MEET THE SOUS CHEF
JASON STANHOPE, CHEF DE CUISINE, FIG
Jason Stanhope’s culinary career was kick-started in Peru.
At the time, he was a student at the California Culinary Academy in San Francisco, and moved to Cuzco to complete his externship at the Hotel Monasterio. When the fish cook, Angel, fell sick, Stanhope had to step in. “I was this young white kid who spoke no Spanish,” he recalls. “But when you get pushed in, you sink or swim.” Stanhope swam.
The Kansas native returned to the States and took a job at the now-shuttered Forty-Thirty in Kansas City, Kansas, where he worked for three years before heading east. There, he chose a job at Fig in Charleston, South Carolina, over a position at No. 9 Park in Boston. “I got to Charleston and the weather was beautiful and there were pretty girls everywhere,” he says. “Charleston has such character, such an identity. It’s a blue dot in a red state.”
For Sous Chef Series, Stanhope made his version of a Lowcountry boil, a coastal South Carolina classic loaded with local seafood and summer vegetables. “You can do any combination of ingredients,” says Stanhope. “It’s about getting people together, having beers, getting shellfish juice on your face.”
TRACK THIS CHEF
DAY IN THE LIFE
TIPS & TECHNIQUES
Stanhope’s Lowcountry boil is loaded with the best seafood he can find in Charleston. But he cautions that his recipe is really just a guideline. “Let the market guide you,” he says. “Find the best products and create the boil around them.” In the fall, he adds root vegetables to the boil, and in the summer he loads it up with tomatoes and corn.
In addition to salsa verde, Stanhope likes to serve his boil with aioli, drawn butter and lemon wedges.
4 quarts (16 cups) water
¼ cup Old Bay seasoning
½ cup kosher salt
4 dried bay leaves
4 fresh thyme sprigs
3 heads of garlic, halved crosswise (through the middle) to expose the cloves
1 pound jumbo 16/20-count peel-on shrimp
8 golf-ball-size red potatoes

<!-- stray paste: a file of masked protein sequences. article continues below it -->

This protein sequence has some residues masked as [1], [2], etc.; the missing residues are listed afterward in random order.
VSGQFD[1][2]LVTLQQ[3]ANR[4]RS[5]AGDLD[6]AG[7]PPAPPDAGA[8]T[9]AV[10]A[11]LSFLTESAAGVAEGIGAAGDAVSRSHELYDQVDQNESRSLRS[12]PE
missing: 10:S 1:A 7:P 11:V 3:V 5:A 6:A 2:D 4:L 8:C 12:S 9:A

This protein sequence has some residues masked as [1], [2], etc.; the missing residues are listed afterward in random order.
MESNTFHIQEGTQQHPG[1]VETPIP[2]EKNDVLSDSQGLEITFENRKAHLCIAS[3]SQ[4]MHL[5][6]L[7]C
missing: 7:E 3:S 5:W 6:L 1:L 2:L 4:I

10 littleneck clams, scrubbed
10 mussels, scrubbed and debearded
1 fennel bulb, cored and sliced lengthwise into 8 wedges
2 medium zucchini, sliced crosswise into ½-inch-thick pieces
2 links andouille sausage, sliced on a bias into ¾-inch-thick pieces
1 pound stone crab claws or legs
1 cup roughly chopped flat-leaf parsley
2 oil-packed anchovies, finely chopped (optional)
2 teaspoons capers, rinsed
½ teaspoon Dijon mustard
1 garlic clove, roughly chopped
Juice of 1 lemon
6 tablespoons extra-virgin olive oil
1 baguette, sliced on a bias into ¾-inch-thick pieces
3 lemons, sliced into wedges
1. Make the poaching liquid: In a large pot set over high heat, bring to a boil the water, Old Bay seasoning, salt, bay leaves, thyme and halved garlic heads. Reduce the heat to medium and simmer for 30 minutes.
2. While the broth simmers, make the salsa verde: Use a small food processor (or the small bowl attachment of a standard-size food processor) to purée the parsley, anchovies, capers, mustard, garlic and lemon juice. With the machine running, add the olive oil until the mixture is thick and emulsified. Season with salt to taste.
3. Use a paring knife to make a shallow slit down the curved back of the shrimp, removing the vein (if there is one) and leaving the shell intact. Place the shrimp in a bowl and refrigerate.
4. Add the potatoes to the broth and cook until nearly tender (a paring knife will easily slide into the outer edge but not all the way to the center), about 10 minutes. Add the clams, mussels and fennel, simmer until a paring knife easily slides into the fennel, about 5 minutes, then add the shrimp and zucchini. Cook until the zucchini starts to soften, about 2 minutes. Add the andouille and crab and cook for 4 minutes.
5. Divide the boil into four shallow bowls. Drizzle the salsa verde over the baguette slices and place a slice or two in each bowl. Serve with lemon wedges.